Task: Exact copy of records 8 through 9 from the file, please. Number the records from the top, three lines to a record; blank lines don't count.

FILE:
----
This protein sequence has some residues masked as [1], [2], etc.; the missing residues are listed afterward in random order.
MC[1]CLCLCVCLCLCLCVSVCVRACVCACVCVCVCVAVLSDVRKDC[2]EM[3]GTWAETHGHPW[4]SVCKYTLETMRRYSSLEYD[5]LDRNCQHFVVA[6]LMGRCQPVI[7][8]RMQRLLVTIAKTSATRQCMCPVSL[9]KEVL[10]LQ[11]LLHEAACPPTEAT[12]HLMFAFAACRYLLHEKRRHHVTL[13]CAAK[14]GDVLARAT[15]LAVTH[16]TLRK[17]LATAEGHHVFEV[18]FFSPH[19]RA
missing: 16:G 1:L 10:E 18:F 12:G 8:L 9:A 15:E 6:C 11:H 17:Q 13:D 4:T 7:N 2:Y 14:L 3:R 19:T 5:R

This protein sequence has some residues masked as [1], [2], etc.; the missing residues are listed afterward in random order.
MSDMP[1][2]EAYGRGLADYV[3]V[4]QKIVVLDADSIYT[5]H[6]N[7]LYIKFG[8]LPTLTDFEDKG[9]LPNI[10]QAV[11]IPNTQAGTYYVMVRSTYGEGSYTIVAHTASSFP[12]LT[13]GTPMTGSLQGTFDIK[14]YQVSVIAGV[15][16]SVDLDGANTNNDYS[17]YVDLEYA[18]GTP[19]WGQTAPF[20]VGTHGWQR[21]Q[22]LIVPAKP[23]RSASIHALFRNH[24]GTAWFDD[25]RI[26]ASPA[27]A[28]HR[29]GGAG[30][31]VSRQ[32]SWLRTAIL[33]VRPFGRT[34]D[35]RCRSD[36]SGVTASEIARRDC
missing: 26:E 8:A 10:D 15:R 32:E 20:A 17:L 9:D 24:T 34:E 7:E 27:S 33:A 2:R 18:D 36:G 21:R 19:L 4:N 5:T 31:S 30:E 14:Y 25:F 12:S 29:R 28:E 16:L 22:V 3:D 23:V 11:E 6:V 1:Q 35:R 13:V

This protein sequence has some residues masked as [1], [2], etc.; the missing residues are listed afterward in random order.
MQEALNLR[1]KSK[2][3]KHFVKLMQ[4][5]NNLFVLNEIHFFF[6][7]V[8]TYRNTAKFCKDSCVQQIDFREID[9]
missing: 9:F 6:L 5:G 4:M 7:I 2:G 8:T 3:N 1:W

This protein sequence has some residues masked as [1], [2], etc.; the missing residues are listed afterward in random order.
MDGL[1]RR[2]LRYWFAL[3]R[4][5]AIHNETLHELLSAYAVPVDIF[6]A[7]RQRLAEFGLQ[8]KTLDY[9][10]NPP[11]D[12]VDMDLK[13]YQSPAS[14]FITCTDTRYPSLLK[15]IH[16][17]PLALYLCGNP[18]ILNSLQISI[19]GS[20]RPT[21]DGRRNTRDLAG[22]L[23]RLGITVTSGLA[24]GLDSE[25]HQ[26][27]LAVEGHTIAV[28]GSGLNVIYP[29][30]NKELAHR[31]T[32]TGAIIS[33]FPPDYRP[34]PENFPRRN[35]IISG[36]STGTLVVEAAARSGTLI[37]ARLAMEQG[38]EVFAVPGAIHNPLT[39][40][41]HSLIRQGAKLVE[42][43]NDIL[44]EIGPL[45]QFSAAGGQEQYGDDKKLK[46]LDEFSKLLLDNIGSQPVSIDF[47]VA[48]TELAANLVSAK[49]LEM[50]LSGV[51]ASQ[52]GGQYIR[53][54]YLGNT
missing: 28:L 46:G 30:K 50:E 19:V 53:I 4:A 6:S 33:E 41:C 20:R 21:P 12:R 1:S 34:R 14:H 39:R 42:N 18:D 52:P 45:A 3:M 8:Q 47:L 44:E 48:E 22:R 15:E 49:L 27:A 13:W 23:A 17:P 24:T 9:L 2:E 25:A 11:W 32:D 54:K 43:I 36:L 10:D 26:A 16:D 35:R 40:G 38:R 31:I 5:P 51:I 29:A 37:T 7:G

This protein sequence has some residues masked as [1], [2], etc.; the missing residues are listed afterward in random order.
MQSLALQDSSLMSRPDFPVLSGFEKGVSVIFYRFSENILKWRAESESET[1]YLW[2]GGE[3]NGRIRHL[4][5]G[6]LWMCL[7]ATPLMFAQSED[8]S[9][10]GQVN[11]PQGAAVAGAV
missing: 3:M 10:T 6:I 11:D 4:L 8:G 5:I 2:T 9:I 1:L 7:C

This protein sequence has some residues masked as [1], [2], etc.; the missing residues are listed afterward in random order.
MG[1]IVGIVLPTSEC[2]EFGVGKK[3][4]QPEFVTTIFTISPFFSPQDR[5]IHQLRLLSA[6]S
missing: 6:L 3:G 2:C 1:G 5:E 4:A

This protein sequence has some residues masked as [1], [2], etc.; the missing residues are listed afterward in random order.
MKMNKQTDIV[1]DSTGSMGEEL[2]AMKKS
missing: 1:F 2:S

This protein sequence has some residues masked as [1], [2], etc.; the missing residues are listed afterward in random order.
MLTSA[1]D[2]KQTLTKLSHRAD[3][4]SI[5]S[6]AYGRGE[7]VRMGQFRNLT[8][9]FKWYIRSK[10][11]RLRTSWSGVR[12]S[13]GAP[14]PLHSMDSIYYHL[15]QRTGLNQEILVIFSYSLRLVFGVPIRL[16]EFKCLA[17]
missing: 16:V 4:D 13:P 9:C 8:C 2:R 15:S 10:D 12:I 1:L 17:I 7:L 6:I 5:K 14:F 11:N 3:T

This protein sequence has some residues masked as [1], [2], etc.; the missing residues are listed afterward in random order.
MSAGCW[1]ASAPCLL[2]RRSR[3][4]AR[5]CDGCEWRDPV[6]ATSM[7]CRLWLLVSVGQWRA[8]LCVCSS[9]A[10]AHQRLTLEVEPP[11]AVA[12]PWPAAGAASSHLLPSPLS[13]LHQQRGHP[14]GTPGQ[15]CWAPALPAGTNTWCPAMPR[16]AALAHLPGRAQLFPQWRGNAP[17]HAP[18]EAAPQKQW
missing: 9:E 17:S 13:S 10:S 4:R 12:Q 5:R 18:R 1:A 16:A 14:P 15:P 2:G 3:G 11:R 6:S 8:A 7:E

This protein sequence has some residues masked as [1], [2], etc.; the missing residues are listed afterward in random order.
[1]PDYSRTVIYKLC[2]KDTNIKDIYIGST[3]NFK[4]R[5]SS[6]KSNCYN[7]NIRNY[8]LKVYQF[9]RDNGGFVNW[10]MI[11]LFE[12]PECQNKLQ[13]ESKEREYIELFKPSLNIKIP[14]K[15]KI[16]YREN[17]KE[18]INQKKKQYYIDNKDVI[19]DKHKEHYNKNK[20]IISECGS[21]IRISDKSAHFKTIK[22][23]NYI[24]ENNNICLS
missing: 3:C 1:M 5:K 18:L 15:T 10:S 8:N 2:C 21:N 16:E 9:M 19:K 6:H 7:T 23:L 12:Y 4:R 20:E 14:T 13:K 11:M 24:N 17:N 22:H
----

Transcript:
This protein sequence has some residues masked as [1], [2], etc.; the missing residues are listed afterward in random order.
MLTSA[1]D[2]KQTLTKLSHRAD[3][4]SI[5]S[6]AYGRGE[7]VRMGQFRNLT[8][9]FKWYIRSK[10][11]RLRTSWSGVR[12]S[13]GAP[14]PLHSMDSIYYHL[15]QRTGLNQEILVIFSYSLRLVFGVPIRL[16]EFKCLA[17]
missing: 16:V 4:D 13:P 9:C 8:C 2:R 15:S 10:D 12:I 1:L 17:I 7:L 6:I 5:K 14:F 11:N 3:T

This protein sequence has some residues masked as [1], [2], etc.; the missing residues are listed afterward in random order.
MSAGCW[1]ASAPCLL[2]RRSR[3][4]AR[5]CDGCEWRDPV[6]ATSM[7]CRLWLLVSVGQWRA[8]LCVCSS[9]A[10]AHQRLTLEVEPP[11]AVA[12]PWPAAGAASSHLLPSPLS[13]LHQQRGHP[14]GTPGQ[15]CWAPALPAGTNTWCPAMPR[16]AALAHLPGRAQLFPQWRGNAP[17]HAP[18]EAAPQKQW
missing: 9:E 17:S 13:S 10:S 4:R 12:Q 5:R 18:R 1:A 16:A 14:P 15:P 2:G 3:G 11:R 6:S 8:A 7:E